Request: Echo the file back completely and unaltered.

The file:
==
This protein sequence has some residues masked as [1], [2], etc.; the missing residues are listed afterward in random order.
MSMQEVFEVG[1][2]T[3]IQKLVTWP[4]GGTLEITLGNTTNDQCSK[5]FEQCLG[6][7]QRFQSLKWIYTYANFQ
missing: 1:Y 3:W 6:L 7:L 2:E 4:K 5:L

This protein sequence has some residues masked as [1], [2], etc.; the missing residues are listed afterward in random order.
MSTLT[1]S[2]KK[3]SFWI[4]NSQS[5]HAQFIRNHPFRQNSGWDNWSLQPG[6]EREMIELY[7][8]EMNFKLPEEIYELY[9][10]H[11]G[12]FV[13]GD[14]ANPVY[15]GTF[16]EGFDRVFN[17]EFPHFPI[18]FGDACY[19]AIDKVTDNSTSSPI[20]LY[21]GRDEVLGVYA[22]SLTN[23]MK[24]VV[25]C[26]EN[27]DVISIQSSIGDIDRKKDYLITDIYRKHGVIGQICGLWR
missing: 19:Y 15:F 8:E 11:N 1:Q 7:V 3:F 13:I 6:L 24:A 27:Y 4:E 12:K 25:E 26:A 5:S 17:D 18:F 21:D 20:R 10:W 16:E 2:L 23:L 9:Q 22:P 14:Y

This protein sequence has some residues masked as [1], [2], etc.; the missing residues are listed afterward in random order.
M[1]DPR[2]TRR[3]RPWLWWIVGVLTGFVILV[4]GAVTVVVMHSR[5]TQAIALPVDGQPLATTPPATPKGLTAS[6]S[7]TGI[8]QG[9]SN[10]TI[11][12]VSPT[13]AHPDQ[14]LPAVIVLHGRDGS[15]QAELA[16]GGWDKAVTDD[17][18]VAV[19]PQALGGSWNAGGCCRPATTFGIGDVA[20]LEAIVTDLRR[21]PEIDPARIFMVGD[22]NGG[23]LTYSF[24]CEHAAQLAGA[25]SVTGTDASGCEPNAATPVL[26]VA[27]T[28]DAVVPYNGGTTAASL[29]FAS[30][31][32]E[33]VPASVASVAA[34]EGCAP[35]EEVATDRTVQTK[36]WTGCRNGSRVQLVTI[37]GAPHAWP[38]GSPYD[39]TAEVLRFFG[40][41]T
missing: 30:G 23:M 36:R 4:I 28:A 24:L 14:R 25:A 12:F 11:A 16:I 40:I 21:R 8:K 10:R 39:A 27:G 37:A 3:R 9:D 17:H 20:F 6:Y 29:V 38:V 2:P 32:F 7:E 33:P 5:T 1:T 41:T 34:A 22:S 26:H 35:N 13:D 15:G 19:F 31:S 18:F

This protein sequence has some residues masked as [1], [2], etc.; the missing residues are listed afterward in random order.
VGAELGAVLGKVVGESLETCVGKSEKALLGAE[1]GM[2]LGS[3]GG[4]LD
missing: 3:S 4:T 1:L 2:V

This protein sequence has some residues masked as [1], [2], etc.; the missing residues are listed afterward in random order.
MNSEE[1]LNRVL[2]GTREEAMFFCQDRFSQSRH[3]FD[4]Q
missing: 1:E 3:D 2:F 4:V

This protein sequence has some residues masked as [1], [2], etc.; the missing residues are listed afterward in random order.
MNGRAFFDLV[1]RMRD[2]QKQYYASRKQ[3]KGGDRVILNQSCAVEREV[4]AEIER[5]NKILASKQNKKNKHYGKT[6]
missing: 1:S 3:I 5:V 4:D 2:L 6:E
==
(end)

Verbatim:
This protein sequence has some residues masked as [1], [2], etc.; the missing residues are listed afterward in random order.
MSMQEVFEVG[1][2]T[3]IQKLVTWP[4]GGTLEITLGNTTNDQCSK[5]FEQCLG[6][7]QRFQSLKWIYTYANFQ
missing: 1:Y 3:W 6:L 7:L 2:E 4:K 5:L

This protein sequence has some residues masked as [1], [2], etc.; the missing residues are listed afterward in random order.
MSTLT[1]S[2]KK[3]SFWI[4]NSQS[5]HAQFIRNHPFRQNSGWDNWSLQPG[6]EREMIELY[7][8]EMNFKLPEEIYELY[9][10]H[11]G[12]FV[13]GD[14]ANPVY[15]GTF[16]EGFDRVFN[17]EFPHFPI[18]FGDACY[19]AIDKVTDNSTSSPI[20]LY[21]GRDEVLGVYA[22]SLTN[23]MK[24]VV[25]C[26]EN[27]DVISIQSSIGDIDRKKDYLITDIYRKHGVIGQICGLWR
missing: 19:Y 15:F 8:E 11:N 1:Q 7:V 3:F 13:I 6:L 24:A 27:Y 4:E 12:K 25:E 26:A 5:S 17:D 18:F 21:D 20:R 10:W 16:E 2:L 23:L 9:Q 22:P 14:Y

This protein sequence has some residues masked as [1], [2], etc.; the missing residues are listed afterward in random order.
M[1]DPR[2]TRR[3]RPWLWWIVGVLTGFVILV[4]GAVTVVVMHSR[5]TQAIALPVDGQPLATTPPATPKGLTAS[6]S[7]TGI[8]QG[9]SN[10]TI[11][12]VSPT[13]AHPDQ[14]LPAVIVLHGRDGS[15]QAELA[16]GGWDKAVTDD[17][18]VAV[19]PQALGGSWNAGGCCRPATTFGIGDVA[20]LEAIVTDLRR[21]PEIDPARIFMVGD[22]NGG[23]LTYSF[24]CEHAAQLAGA[25]SVTGTDASGCEPNAATPVL[26]VA[27]T[28]DAVVPYNGGTTAASL[29]FAS[30][31][32]E[33]VPASVASVAA[34]EGCAP[35]EEVATDRTVQTK[36]WTGCRNGSRVQLVTI[37]GAPHAWP[38]GSPYD[39]TAEVLRFFG[40][41]T
missing: 30:G 23:M 36:R 4:I 28:A 24:L 14:R 25:A 12:F 11:A 16:I 40:I 21:R 8:K 10:R 39:A 27:G 37:A 3:R 9:D 17:H 20:F 6:Y 29:V 38:V 2:P 32:F 7:E 33:P 5:T 1:T 41:T 34:A 22:S 26:H 35:N 13:D 15:G 19:F 31:S 18:F

This protein sequence has some residues masked as [1], [2], etc.; the missing residues are listed afterward in random order.
VGAELGAVLGKVVGESLETCVGKSEKALLGAE[1]GM[2]LGS[3]GG[4]LD
missing: 3:S 4:T 1:L 2:V

This protein sequence has some residues masked as [1], [2], etc.; the missing residues are listed afterward in random order.
MNSEE[1]LNRVL[2]GTREEAMFFCQDRFSQSRH[3]FD[4]Q
missing: 1:E 3:D 2:F 4:V

This protein sequence has some residues masked as [1], [2], etc.; the missing residues are listed afterward in random order.
MNGRAFFDLV[1]RMRD[2]QKQYYASRKQ[3]KGGDRVILNQSCAVEREV[4]AEIER[5]NKILASKQNKKNKHYGKT[6]
missing: 1:S 3:I 5:V 4:D 2:L 6:E